AMMAN - Jordan's opposition Islamists on Tuesday denounced an Egyptian court's decision to ban all Muslim Brotherhood activities, saying the ruling sought to "reestablish oppression and tyranny."
AMMAN – Jordan’s opposition Islamists on Tuesday denounced an Egyptian court’s decision to ban all Muslim Brotherhood activities, saying the ruling sought to “reestablish oppression and tyranny.”
“Egypt’s military coupists took this decision against people’s will after they failed to win their confidence,” Zaki Bani Rsheid, deputy leader of Jordan’s Brotherhood, said on Facebook.
“The coupists are trying to reestablish oppression and tyranny as well as absolute military rule. They want to silence opposition and turn everyone into followers.”
The Egyptian court on Monday also ordered the Brotherhood’s assets seized, in the latest blow to the decades-old Islamist movement of deposed president Mohamed Morsi.
The court also banned “any institution branching out from or belonging to the Brotherhood,” the official MENA news agency reported, an indication of possible restrictions of the movement’s political arm, the Freedom and Justice Party.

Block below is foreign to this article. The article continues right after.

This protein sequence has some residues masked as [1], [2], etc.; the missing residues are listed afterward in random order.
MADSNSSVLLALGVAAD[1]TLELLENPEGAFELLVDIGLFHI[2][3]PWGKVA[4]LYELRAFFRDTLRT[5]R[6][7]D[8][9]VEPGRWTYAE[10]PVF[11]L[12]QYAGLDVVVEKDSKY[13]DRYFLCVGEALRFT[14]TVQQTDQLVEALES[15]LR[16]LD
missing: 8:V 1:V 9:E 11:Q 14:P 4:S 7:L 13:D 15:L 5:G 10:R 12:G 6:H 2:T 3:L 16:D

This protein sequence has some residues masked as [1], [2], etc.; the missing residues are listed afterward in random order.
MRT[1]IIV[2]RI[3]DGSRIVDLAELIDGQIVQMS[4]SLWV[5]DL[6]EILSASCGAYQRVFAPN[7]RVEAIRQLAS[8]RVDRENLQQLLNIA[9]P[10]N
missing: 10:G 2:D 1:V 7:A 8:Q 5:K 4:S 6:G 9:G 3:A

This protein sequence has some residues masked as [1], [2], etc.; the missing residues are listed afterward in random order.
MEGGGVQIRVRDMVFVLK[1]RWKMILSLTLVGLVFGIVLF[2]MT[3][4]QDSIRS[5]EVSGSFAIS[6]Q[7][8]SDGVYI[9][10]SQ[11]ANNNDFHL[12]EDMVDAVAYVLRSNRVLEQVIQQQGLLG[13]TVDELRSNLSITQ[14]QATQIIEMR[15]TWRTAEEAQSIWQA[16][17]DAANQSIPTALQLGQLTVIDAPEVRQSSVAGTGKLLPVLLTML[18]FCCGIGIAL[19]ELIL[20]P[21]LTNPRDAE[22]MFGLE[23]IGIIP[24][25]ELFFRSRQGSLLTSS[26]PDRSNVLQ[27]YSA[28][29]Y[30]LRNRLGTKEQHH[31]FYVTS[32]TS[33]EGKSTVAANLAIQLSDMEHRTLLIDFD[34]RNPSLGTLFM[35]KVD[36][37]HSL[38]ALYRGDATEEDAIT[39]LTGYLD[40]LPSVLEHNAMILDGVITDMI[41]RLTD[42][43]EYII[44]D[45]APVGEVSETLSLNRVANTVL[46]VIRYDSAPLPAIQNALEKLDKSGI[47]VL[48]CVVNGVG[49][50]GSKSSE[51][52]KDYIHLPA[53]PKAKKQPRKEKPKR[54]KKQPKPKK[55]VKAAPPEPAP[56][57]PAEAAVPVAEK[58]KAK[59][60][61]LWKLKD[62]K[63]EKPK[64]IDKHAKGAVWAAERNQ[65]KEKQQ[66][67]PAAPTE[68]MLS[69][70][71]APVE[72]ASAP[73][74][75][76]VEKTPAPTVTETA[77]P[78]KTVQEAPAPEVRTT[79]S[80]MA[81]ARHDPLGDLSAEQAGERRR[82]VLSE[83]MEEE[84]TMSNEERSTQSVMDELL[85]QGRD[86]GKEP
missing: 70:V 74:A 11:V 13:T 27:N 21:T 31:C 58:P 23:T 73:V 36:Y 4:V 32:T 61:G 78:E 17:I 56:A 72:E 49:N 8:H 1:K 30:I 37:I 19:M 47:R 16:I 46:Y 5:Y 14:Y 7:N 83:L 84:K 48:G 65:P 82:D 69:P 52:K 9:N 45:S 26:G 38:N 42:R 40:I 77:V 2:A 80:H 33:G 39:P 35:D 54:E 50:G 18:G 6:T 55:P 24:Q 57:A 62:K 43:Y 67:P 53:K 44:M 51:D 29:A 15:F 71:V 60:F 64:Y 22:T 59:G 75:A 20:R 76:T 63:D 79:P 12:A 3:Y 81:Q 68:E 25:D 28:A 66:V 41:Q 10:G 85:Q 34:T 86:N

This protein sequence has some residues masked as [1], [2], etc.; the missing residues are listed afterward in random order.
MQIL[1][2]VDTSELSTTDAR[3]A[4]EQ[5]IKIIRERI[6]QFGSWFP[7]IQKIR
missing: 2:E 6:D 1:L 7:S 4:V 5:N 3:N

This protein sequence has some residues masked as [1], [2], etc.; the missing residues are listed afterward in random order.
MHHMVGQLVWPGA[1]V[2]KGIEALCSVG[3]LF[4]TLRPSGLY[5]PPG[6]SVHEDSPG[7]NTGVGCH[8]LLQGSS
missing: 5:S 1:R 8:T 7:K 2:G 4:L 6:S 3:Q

Bani Rsheid said the ruling “shows that the military rulers are going through a deep crisis and that they are weak and confused.”
“Everyday the coup’s agenda, which is linked to the Zionists and some countries in the Gulf, becomes clearer,” he added.
“The Islamists in Egypt were banned in the past, but this did not prevent them from wining the confidence of the Egyptian people,” he said, referring to the string of electoral victories that preceded Morsi’s downfall.
Formed in 1928, the Muslim Brotherhood was banned for decades before a popular uprising overthrew president Hosni Mubarak in 2011.
The group swept subsequent parliamentary elections and successfully fielded Morsi in last year’s presidential vote.